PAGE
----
When researching the best things to do in Toronto, it’s easy to feel overwhelmed.
The Big Smoke attracts millions of tourists from all over the world with its renowned restaurants, famous attractions, and let’s not forget the long list of bars, museums, and eclectic neighbourhoods and districts to check out.
And with Collision, North America’s largest tech conference, coming to Toronto this month, we’ve put together an epic insider’s guide on things to do in the city that would impress even the most jaded city-dweller.
Here are the 21 best things to do in Canada’s largest city including events, awesome activities, and popular hot spots.
A visit to Toronto’s historic Distillery District will make you feel as if you transported to an old European city that has a distinct hip New York vibe. Located east of downtown, the Distillery District’s cobbled lanes, which originally housed the former Gooderham and Worts Distillery, are lined with numerous cafés and restaurants, and an array of artisans and specialty shops.
The 13-acre district is comprised of more than forty heritage buildings and is the largest collection of Victorian-era industrial architecture in North America.
Located in Toronto’s Old Town, the St. Lawrence Market was previously ranked as the best food market in the world by National Geographic, making it a must-see for foodies.
When visiting the market, you’ll want to get there as early as you can to beat the crowds, who line up early to shop for fresh produce, meat, artisanal goods and prepared foods, in addition to eating at the many restaurants and food stands housed in the market.
While there are plenty of delicious places to grab a bite to eat, you’ll always see hordes of people lined up to get their hands on the iconic peameal bacon sandwich from Carousel Bakery. All it really consists of is a bun and some peameal bacon but damn is it ever good.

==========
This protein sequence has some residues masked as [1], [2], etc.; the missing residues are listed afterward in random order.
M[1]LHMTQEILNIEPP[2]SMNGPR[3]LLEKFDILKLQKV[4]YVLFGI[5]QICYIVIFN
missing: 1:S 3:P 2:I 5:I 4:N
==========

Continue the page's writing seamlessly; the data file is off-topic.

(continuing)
It’s no surprise that Toronto is a mecca for vintage shopping and it just so happens that some of the best old-school treasure troves in the city can be found in Kensington Market.
You can easily spend an afternoon eating and shopping for hidden gems in this eclectic neighbourhood. Stop by popular vintage stores like Courage My Love, Sub Rosa Vintage, Vintage Depot, Bungalow, and Flashback Vintage, which have their own loyal fan-base of shoppers who continue to come back time and time again for their unique vintage finds.
One of the most exciting and entertaining things about Toronto is its extensive spectrum of ‘hoods. From the culture-coated areas like Little Portugal, Little Italy, Little India and Greektown, to the social-sexy scenes of Queen West, King West, Ossington, Yorkville, and Riverside, no trip to Toronto is complete without exploring a few of the city’s unique neighbourhoods.
If you’re looking to escape from the hustle and bustle of the city, you can head down to the harbourfront and enjoy the incredible lake and cityscape views and countless activities on hand.
Spend an afternoon checking out the weekly festivals at the Harbourfront Centre, contemporary art at the Power Plant, followed by a bike ride along the water and a bite to eat at Amsterdam Brewhouse, where you can enjoy a pristine view of the harbour in a Muskoka chair with a 3 Speed beer in hand.
Sunny days in Toronto call for rooftop patio hangs, where you can enjoy cold drinks and al fresco dining while taking in the surrounding views. Similar to New York City, there are countless rooftop patios peppered throughout the city, with Barhop Brew Co., Broadview Hotel, Cactus Club Cafe, The Chase, Drake Sky Yard, District Eatery, Gusto 101, KasaMoto, The Pilot, The Porch, Tequila Bookworm, and Kost serving up some of the best views.
If you’re in the mood for a few good belly laughs, a visit to one of Toronto’s many comedy clubs needs to be in order. These are the spots where you can see some of the best up-and-coming stand-ups in North America in addition to countless celebrity comedians and SNL stars. Some great spots to check out are Comedy Bar, Second City, Yuk Yuk’s, Absolute Comedy, Bad Dog Comedy Theatre, and The Rivoli.
Known as the tallest building in the Western Hemisphere, the CN Tower proudly stands 1815 feet above the ground. During a visit to the iconic Toronto landmark, you can take in the views from the observatory decks or from the revolving restaurant. Or if you’re feeling brave and aren’t afraid of heights, you can try the Edge Walk. Walk along the edge of the tower while harnessed for safety, of course.
Pro tip: Try to visit the tower when the sun is out and the sky is clear, so you can get the best view of the city.
When you’re done taking the views from up top, make sure to stop by Ripley’s Aquarium on the ground level, which is home to North America’s longest underwater viewing tunnel.